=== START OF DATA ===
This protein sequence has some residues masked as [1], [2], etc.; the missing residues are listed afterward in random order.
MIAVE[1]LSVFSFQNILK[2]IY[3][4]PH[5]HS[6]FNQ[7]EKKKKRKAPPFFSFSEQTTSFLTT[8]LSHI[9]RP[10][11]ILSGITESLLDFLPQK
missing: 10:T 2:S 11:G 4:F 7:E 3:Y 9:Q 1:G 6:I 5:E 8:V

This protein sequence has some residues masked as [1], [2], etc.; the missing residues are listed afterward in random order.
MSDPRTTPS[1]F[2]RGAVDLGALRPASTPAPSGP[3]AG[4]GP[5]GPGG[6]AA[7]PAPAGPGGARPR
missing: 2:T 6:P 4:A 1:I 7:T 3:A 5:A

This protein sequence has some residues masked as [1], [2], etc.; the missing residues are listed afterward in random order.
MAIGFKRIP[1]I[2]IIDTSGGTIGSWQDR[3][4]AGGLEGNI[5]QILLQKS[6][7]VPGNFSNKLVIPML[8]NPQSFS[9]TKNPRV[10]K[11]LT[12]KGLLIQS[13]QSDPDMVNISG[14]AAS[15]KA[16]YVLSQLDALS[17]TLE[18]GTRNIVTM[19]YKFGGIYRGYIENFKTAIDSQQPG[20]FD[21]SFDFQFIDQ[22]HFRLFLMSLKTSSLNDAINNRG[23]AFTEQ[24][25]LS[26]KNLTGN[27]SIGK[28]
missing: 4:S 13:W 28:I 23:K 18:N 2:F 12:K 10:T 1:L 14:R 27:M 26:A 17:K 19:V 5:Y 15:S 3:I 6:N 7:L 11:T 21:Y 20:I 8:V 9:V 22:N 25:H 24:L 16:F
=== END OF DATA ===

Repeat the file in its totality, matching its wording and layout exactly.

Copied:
This protein sequence has some residues masked as [1], [2], etc.; the missing residues are listed afterward in random order.
MIAVE[1]LSVFSFQNILK[2]IY[3][4]PH[5]HS[6]FNQ[7]EKKKKRKAPPFFSFSEQTTSFLTT[8]LSHI[9]RP[10][11]ILSGITESLLDFLPQK
missing: 10:T 2:S 11:G 4:F 7:E 3:Y 9:Q 1:G 6:I 5:E 8:V

This protein sequence has some residues masked as [1], [2], etc.; the missing residues are listed afterward in random order.
MSDPRTTPS[1]F[2]RGAVDLGALRPASTPAPSGP[3]AG[4]GP[5]GPGG[6]AA[7]PAPAGPGGARPR
missing: 2:T 6:P 4:A 1:I 7:T 3:A 5:A

This protein sequence has some residues masked as [1], [2], etc.; the missing residues are listed afterward in random order.
MAIGFKRIP[1]I[2]IIDTSGGTIGSWQDR[3][4]AGGLEGNI[5]QILLQKS[6][7]VPGNFSNKLVIPML[8]NPQSFS[9]TKNPRV[10]K[11]LT[12]KGLLIQS[13]QSDPDMVNISG[14]AAS[15]KA[16]YVLSQLDALS[17]TLE[18]GTRNIVTM[19]YKFGGIYRGYIENFKTAIDSQQPG[20]FD[21]SFDFQFIDQ[22]HFRLFLMSLKTSSLNDAINNRG[23]AFTEQ[24][25]LS[26]KNLTGN[27]SIGK[28]
missing: 4:S 13:W 28:I 23:K 18:N 2:F 12:K 10:T 1:L 14:R 27:M 26:A 17:K 19:V 5:Y 15:S 3:I 6:N 7:L 11:T 21:Y 20:I 8:V 9:V 22:N 25:H 24:L 16:F